Security Tight For Revolutionaries’ Trial
BOSTON (AP) _ Security was unusually tight today as attorneys prepared to choose a jury for the trial of eight self-proclaimed revolutionaries accused of trying to overthrow the government through a string of bombings and bank robberies.
Assistant U.S. Attorney Michael Louck said jury selection will probably take several days. The court called 500 potential jurors for the trial, which may take four to six months.
One of the three entrances to the federal building was chained shut today. Anyone entering had to pass through newly installed metal detectors, and guards scanned briefcases and purses with an X-ray machine.
The trial was moved from the third to the 12th floor for increased security, and visitors to the courtroom had to pass through a second metal detector immediately after leaving the elevator. Use of some of the building’s elevators will be restricted and mail delivery to 12th floor offices has been barred.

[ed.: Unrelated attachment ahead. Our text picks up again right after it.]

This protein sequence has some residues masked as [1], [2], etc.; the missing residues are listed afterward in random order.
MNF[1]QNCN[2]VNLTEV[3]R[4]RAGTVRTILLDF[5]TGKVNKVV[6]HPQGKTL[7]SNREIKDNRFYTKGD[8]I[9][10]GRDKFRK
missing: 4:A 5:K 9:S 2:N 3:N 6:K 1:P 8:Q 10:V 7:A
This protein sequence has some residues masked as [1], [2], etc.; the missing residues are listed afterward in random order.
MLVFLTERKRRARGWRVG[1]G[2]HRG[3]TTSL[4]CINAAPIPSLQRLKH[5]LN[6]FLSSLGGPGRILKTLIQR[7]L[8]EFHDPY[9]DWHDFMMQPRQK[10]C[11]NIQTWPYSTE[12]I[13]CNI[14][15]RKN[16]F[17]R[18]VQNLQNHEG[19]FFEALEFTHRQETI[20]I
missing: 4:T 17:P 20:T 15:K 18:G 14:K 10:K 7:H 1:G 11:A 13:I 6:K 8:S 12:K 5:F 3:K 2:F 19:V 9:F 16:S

The eight are accused of seditious conspiracy and racketeering centering on 10 bank holdups and 19 bombings and attempted bombings, including a 1976 explosion at the Suffolk County Courthouse that injured 22 people.
The defendants are Raymond L. Levasseur, 39, and his wife, Patricia H. Gros, 32, of Calais, Maine; Thomas W. Manning, 39, and his wife, Carol A. Manning, 31, of Sanford, Maine; Jaan K. Laaman, 38, and his wife, Barbara J. Curzi-Laaman, 29, of Boston; Richard C. Williams, 39, of Boston; and Christopher E. King, 36, of Cambridge.
Most are serving sentences on other charges, including bombings of military and corporate buildings.
The prosecution contends the group, which called itself at the Sam Melville-Jonathan Jackson Unit and later the United Freedom Front, carried out bank holdups that netted nearly $900,000 to finance their alleged plans to overthrow the government.
Manning and Williams stood trial in New Jersey late last year in the murder of a state trooper. Jurors said Jan. 18 they could not reach a verdict in Williams’ case, but they convicted Manning of felony murder. Prosecutors plan to retry Williams.
Manning had been on the FBI’s 10 Most Wanted List.
Most of the defendants are acting as their own attorneys. They asked for the appointment of activist attorney William Kunstler, but a federal appeals court denied the request last week. Kunstler and an associate defended Williams and Manning in the New Jersey case.